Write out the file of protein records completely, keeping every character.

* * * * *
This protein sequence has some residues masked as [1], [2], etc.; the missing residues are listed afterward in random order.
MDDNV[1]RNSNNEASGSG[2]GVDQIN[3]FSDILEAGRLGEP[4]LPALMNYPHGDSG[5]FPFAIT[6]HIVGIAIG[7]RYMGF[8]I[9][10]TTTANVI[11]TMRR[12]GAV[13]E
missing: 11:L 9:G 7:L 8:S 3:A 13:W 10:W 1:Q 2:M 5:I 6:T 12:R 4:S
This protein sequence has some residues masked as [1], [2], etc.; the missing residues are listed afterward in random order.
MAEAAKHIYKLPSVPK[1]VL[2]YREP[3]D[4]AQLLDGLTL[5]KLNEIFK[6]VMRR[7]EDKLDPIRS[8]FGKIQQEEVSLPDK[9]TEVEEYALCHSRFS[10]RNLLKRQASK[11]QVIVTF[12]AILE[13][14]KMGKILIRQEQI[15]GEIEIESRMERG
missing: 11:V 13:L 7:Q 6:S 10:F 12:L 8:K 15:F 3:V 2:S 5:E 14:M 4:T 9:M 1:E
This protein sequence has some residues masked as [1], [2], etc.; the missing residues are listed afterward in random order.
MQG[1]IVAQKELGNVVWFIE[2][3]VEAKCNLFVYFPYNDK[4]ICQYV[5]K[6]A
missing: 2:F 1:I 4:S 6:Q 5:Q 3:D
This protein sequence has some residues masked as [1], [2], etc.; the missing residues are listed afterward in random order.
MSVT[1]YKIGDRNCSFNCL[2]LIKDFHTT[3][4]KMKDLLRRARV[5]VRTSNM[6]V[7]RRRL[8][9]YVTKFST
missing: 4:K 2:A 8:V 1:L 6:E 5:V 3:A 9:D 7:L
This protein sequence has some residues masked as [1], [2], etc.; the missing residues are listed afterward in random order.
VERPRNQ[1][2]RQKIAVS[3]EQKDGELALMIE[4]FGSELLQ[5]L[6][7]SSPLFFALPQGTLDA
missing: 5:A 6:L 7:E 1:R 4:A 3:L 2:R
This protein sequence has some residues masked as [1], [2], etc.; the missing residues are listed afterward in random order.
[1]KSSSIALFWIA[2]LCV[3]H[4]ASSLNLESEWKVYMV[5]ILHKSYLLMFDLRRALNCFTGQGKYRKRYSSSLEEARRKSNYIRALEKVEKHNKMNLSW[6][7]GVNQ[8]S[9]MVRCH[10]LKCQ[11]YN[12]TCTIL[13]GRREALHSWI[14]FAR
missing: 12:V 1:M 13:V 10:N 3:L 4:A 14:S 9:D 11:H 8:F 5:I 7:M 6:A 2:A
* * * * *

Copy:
This protein sequence has some residues masked as [1], [2], etc.; the missing residues are listed afterward in random order.
MDDNV[1]RNSNNEASGSG[2]GVDQIN[3]FSDILEAGRLGEP[4]LPALMNYPHGDSG[5]FPFAIT[6]HIVGIAIG[7]RYMGF[8]I[9][10]TTTANVI[11]TMRR[12]GAV[13]E
missing: 11:L 9:G 7:L 8:S 3:A 13:W 10:W 1:Q 2:M 5:I 6:T 12:R 4:S
This protein sequence has some residues masked as [1], [2], etc.; the missing residues are listed afterward in random order.
MAEAAKHIYKLPSVPK[1]VL[2]YREP[3]D[4]AQLLDGLTL[5]KLNEIFK[6]VMRR[7]EDKLDPIRS[8]FGKIQQEEVSLPDK[9]TEVEEYALCHSRFS[10]RNLLKRQASK[11]QVIVTF[12]AILE[13][14]KMGKILIRQEQI[15]GEIEIESRMERG
missing: 11:V 13:L 7:Q 6:S 10:F 12:L 8:K 15:F 3:V 2:S 5:E 14:M 4:T 9:M 1:E
This protein sequence has some residues masked as [1], [2], etc.; the missing residues are listed afterward in random order.
MQG[1]IVAQKELGNVVWFIE[2][3]VEAKCNLFVYFPYNDK[4]ICQYV[5]K[6]A
missing: 2:F 1:I 4:S 6:Q 5:Q 3:D
This protein sequence has some residues masked as [1], [2], etc.; the missing residues are listed afterward in random order.
MSVT[1]YKIGDRNCSFNCL[2]LIKDFHTT[3][4]KMKDLLRRARV[5]VRTSNM[6]V[7]RRRL[8][9]YVTKFST
missing: 4:K 2:A 8:V 1:L 6:E 5:V 3:A 9:D 7:L
This protein sequence has some residues masked as [1], [2], etc.; the missing residues are listed afterward in random order.
VERPRNQ[1][2]RQKIAVS[3]EQKDGELALMIE[4]FGSELLQ[5]L[6][7]SSPLFFALPQGTLDA
missing: 5:A 6:L 7:E 1:R 4:A 3:L 2:R
This protein sequence has some residues masked as [1], [2], etc.; the missing residues are listed afterward in random order.
[1]KSSSIALFWIA[2]LCV[3]H[4]ASSLNLESEWKVYMV[5]ILHKSYLLMFDLRRALNCFTGQGKYRKRYSSSLEEARRKSNYIRALEKVEKHNKMNLSW[6][7]GVNQ[8]S[9]MVRCH[10]LKCQ[11]YN[12]TCTIL[13]GRREALHSWI[14]FAR
missing: 12:V 1:M 13:V 10:N 3:L 4:A 14:S 9:D 11:H 8:F 5:I 7:M 6:A 2:A